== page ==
Khaled Al Khamissi, was how it made modern Egyptian society so accessible. I've never read another book about the Middle East that was so engaging on such a basic level. There are no layers and wrappers of history and mystery and enigma and exoticism. It's just a dude writing about the many conversations he's had with taxi drivers in Cairo.
Through those conversations, the book touches on everything from politics to the education system to traffic to societal ills. The tone of the book is ultra-colloquial. Literally, it was originally written in colloquial Egyptian Arabic which is kind of a big deal for a published book. The English translation (by Jonathan Wright, and my hat is off to him) is very good and even though you can tell it's a translation, its tone captures the casual and immediate nature of its subject matter.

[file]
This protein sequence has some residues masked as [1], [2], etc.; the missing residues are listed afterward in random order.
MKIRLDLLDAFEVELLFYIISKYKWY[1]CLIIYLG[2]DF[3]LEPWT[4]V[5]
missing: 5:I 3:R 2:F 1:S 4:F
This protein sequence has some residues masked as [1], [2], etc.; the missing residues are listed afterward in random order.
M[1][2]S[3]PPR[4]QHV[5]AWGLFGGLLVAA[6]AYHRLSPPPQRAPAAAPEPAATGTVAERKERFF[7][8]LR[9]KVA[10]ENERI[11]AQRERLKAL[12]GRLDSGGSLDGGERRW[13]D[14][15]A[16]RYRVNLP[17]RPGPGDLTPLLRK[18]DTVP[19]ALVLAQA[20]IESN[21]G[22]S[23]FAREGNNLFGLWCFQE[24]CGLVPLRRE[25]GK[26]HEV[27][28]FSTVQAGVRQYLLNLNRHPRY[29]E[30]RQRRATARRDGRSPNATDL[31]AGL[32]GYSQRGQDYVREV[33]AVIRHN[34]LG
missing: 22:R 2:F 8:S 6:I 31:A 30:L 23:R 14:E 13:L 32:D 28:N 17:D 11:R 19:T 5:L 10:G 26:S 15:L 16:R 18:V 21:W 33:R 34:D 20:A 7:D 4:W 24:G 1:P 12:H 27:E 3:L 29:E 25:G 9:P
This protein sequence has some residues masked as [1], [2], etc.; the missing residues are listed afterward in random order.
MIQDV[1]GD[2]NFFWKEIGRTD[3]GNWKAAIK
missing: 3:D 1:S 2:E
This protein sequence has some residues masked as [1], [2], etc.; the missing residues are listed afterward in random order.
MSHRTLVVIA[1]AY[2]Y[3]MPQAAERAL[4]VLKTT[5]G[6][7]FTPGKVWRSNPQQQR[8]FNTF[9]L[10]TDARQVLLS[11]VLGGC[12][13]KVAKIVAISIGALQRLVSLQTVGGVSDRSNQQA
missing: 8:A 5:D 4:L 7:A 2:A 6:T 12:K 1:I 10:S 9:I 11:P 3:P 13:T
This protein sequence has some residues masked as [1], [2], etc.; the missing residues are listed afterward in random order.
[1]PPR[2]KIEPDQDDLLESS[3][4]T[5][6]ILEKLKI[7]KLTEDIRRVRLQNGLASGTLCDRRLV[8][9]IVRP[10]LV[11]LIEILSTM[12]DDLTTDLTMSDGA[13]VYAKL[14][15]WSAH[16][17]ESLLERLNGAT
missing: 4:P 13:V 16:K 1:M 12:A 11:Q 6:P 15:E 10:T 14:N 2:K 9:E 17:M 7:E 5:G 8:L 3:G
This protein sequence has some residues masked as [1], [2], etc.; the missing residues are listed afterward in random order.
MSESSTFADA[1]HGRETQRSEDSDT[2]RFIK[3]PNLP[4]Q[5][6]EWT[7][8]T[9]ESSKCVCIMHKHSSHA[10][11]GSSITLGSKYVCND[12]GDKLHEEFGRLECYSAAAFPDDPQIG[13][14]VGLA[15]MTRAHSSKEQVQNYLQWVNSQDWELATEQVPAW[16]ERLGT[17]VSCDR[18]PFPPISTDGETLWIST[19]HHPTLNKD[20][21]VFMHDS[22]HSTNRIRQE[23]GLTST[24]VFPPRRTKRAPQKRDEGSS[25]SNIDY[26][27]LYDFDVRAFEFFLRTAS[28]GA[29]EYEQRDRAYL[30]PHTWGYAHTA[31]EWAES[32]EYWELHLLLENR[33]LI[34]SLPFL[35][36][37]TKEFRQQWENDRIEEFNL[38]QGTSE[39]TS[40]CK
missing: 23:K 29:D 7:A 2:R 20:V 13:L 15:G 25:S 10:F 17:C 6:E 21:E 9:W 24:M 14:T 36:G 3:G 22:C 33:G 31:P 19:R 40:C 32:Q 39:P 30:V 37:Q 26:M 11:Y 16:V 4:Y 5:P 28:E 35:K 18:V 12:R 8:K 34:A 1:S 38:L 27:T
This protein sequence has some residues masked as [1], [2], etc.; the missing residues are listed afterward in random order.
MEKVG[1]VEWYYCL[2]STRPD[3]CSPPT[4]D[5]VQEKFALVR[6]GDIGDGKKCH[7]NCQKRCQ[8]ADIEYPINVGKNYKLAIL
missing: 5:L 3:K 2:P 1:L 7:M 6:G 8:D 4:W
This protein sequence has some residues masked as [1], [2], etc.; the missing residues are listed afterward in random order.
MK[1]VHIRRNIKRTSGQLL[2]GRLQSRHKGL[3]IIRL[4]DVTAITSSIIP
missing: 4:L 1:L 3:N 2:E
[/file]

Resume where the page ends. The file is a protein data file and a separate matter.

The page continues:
On Goodreads, I gave the book four stars for myself, but noted that its worth to readers at large is definitely five stars. I had to hold back from giving it that final, amazing star because the book was so accurate that it reminded me against my will of all the things that annoyed me the most about riding in taxis. The wild conspiracy theories. The political rants. The pathetically fake sob stories. The interminable traffic. The Koranic recitations turned up full blast on the radio. The smoking. If I had never experienced all this first-hand - or if I knew I would never have to experience it again - maybe I could have really embraced this book with a five-star rating.
But Taxi is now the first book I will recommend to someone who wants a basic introduction to the Middle East. It is informative, accessible, and absolutely engaging. (The Arabists, From the Holy Mountain, From Beirut to Jerusalem, Eastward to Tatary, Blood and Sand - those can (and should) come later.)